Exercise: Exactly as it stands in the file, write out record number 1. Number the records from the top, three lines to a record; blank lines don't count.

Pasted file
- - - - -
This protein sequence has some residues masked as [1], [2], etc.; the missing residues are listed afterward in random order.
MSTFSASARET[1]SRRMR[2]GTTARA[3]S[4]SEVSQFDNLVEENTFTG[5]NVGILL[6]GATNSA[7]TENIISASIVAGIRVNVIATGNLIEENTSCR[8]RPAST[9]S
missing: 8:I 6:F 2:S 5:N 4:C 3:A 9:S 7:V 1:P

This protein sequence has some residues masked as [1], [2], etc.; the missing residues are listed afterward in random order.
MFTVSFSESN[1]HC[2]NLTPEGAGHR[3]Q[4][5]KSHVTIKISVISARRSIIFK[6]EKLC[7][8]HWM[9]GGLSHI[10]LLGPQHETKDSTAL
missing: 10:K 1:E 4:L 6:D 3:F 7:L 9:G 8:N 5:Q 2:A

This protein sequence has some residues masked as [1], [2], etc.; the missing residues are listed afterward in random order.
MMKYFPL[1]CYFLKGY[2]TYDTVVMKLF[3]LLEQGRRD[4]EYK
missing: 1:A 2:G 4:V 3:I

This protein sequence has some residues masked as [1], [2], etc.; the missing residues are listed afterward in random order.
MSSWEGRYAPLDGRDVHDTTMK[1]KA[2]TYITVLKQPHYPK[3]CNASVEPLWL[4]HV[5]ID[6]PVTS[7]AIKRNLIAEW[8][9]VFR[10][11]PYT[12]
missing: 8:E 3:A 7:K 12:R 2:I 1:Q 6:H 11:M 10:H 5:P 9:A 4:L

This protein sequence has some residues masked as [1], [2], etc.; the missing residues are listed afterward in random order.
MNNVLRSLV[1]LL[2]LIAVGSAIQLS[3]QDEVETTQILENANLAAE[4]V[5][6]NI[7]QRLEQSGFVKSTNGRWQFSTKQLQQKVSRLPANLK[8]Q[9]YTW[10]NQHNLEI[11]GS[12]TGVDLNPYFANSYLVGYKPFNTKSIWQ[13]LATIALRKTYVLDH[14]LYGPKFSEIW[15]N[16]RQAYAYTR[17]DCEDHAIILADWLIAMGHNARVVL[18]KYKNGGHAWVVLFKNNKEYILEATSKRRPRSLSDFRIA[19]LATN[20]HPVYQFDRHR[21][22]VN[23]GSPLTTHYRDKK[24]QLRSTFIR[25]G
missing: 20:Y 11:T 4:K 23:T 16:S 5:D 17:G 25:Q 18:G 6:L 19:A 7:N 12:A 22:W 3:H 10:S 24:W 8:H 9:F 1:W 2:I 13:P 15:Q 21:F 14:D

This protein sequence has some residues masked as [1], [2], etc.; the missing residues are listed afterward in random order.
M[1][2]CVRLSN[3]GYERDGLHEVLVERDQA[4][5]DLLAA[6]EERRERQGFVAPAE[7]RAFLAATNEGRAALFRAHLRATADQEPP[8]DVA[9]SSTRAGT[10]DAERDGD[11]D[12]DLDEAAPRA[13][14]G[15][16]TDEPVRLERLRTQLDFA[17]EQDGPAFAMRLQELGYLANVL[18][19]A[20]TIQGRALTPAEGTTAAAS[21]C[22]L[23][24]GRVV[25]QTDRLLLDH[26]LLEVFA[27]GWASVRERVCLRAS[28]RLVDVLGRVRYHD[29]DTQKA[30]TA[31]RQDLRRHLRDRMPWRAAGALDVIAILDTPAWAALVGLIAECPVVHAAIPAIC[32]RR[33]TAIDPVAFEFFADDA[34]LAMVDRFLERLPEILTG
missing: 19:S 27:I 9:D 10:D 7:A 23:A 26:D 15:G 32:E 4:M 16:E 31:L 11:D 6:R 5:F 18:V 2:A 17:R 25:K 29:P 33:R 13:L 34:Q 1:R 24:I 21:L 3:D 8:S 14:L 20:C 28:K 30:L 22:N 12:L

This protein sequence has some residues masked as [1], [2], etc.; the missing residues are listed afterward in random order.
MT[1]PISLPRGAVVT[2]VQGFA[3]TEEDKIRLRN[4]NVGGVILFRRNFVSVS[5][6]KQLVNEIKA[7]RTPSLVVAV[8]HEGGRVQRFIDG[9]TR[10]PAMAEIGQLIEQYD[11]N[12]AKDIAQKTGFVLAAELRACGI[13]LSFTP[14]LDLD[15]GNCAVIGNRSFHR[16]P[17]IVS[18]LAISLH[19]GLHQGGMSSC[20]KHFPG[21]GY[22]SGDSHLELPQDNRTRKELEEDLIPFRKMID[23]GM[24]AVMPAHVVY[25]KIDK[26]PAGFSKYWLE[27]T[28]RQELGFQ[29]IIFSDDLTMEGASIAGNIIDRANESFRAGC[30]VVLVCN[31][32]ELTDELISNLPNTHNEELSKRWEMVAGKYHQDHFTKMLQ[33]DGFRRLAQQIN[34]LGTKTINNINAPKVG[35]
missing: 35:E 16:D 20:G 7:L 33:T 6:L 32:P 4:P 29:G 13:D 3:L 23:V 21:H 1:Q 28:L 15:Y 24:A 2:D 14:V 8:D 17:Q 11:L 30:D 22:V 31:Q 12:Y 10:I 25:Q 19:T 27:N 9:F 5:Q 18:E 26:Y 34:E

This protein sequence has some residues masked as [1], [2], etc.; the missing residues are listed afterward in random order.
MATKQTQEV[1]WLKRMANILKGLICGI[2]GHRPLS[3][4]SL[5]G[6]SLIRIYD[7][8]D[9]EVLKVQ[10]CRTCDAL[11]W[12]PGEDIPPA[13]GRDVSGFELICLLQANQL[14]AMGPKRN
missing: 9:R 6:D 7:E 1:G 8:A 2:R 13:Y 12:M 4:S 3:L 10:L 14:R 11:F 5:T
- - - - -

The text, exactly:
This protein sequence has some residues masked as [1], [2], etc.; the missing residues are listed afterward in random order.
MSTFSASARET[1]SRRMR[2]GTTARA[3]S[4]SEVSQFDNLVEENTFTG[5]NVGILL[6]GATNSA[7]TENIISASIVAGIRVNVIATGNLIEENTSCR[8]RPAST[9]S
missing: 8:I 6:F 2:S 5:N 4:C 3:A 9:S 7:V 1:P